The new environmental changes and breakthroughs shouldn’t just be down to challenger brands popping up, the large corporations have a role to play too. Consumers are becoming more interested in knowing what large brands are doing about their environmental responsibility.

Danone

danone sustainability model
Source: Danone

Danone is a large corporation making big changes to adapt to the new sustainability conscious world. They are learning and growing from how their production journey impacts the environment, and ways to improve this. Over the last few years they have made a real attempt on reducing their emissions, from the very beginning of their production line all the way through to delivering to consumers. They’re even telling everyone when they believe what they’re doing isn’t enough for goodness sake! But this shows consumers that the brand is honest. It’s also a great step forward to show other brands that it’s okay not to get it 100% right first time (after all, we can’t all be perfect).

Put your money where your mouth (brand) is

Consumers are paying more attention to which brands are addressing the sustainability issues and which brands aren’t. If brands want to survive in today’s world, they’re going to have to do more than just talk about environmental issues. They are going to have to really work on them. Consumers want to see dedication to the plan. All these new businesses popping up have really helped to educate people on what can be done. But is this causing other companies to see what people want and start to greenwash? Or will consumers become savvy to this giving smaller companies the chance to keep proving themselves?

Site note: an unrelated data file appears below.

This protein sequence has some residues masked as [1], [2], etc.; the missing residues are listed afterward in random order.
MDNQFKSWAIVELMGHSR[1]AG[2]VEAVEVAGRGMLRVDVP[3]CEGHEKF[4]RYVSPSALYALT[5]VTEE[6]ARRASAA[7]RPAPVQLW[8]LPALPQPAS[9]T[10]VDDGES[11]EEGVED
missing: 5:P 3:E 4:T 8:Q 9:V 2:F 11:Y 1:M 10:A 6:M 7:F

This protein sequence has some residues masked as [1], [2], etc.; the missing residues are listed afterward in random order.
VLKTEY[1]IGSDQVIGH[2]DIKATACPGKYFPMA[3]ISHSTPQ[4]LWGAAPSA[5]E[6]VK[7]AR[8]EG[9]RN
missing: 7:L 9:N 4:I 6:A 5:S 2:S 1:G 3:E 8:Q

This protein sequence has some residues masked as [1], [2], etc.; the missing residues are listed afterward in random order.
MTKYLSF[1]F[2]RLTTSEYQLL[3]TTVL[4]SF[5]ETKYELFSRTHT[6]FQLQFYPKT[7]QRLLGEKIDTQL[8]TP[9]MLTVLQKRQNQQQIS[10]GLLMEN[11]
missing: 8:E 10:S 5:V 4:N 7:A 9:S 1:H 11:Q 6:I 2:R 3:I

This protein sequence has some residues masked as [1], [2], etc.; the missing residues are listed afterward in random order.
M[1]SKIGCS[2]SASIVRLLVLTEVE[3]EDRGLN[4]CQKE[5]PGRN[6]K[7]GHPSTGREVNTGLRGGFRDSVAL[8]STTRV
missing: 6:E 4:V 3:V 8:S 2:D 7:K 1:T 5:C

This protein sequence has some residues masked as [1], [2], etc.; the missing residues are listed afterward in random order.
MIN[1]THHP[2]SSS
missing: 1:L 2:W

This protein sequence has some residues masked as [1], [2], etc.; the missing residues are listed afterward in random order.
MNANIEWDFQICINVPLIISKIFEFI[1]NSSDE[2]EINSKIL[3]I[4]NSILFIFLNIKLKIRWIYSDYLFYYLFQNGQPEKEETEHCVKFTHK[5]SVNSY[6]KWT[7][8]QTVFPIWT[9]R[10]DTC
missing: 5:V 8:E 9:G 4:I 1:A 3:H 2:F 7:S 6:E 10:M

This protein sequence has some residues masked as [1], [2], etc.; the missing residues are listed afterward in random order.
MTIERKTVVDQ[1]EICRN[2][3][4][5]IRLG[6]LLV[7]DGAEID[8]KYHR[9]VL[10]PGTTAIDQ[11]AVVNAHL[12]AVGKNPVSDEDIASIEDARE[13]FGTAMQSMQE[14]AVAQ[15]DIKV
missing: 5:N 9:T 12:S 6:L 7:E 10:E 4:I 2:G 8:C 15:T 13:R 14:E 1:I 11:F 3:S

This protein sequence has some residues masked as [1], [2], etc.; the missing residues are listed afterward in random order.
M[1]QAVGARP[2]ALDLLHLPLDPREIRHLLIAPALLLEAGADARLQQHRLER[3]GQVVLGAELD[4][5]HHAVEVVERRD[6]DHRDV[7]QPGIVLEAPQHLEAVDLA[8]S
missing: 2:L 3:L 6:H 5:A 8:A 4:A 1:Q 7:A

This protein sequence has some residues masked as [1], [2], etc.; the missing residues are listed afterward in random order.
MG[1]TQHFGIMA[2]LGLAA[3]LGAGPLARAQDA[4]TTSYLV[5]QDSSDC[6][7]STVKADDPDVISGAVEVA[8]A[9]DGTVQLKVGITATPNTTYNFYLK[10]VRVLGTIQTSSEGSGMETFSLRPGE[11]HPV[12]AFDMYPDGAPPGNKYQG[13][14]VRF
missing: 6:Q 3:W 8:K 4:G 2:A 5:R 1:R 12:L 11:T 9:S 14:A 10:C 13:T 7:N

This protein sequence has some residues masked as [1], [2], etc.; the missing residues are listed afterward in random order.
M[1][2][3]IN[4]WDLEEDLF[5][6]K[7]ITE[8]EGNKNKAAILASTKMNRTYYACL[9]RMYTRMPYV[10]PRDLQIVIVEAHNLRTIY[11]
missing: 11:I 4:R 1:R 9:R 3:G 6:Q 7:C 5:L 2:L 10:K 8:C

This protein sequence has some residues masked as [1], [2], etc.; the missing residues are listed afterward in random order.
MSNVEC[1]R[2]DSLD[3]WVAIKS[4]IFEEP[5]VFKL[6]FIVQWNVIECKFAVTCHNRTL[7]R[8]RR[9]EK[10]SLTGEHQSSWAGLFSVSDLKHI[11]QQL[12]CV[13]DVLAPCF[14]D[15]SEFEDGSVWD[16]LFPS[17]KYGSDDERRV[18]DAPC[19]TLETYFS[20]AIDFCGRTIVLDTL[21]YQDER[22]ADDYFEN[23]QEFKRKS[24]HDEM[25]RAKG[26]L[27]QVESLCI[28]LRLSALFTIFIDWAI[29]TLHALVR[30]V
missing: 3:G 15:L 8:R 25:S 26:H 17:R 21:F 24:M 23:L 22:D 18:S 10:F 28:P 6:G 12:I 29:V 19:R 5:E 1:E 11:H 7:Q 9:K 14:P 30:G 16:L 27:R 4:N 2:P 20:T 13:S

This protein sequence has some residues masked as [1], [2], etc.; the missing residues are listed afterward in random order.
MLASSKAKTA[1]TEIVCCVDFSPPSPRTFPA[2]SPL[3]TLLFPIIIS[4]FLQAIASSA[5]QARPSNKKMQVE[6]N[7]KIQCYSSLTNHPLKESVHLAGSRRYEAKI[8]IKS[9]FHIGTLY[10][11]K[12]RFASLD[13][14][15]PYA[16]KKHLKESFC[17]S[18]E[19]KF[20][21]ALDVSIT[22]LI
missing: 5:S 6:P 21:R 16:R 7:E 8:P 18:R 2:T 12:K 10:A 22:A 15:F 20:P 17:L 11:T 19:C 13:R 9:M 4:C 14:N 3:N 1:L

Creatures of habit: How do you keep things consistent?

Indulge us for a second. If we asked you to think about some popular brands, what comes to mind? A big tick? Some golden arches? Or maybe a Santa Claus driving a train? But what do they have in common? Simply put, they present a coherent message to their customers. This includes everything they do from design and words, through to product development.

How do they do it? And what’s the secret to unlocking this potential?

Source: Pxfuel

Building brand consistency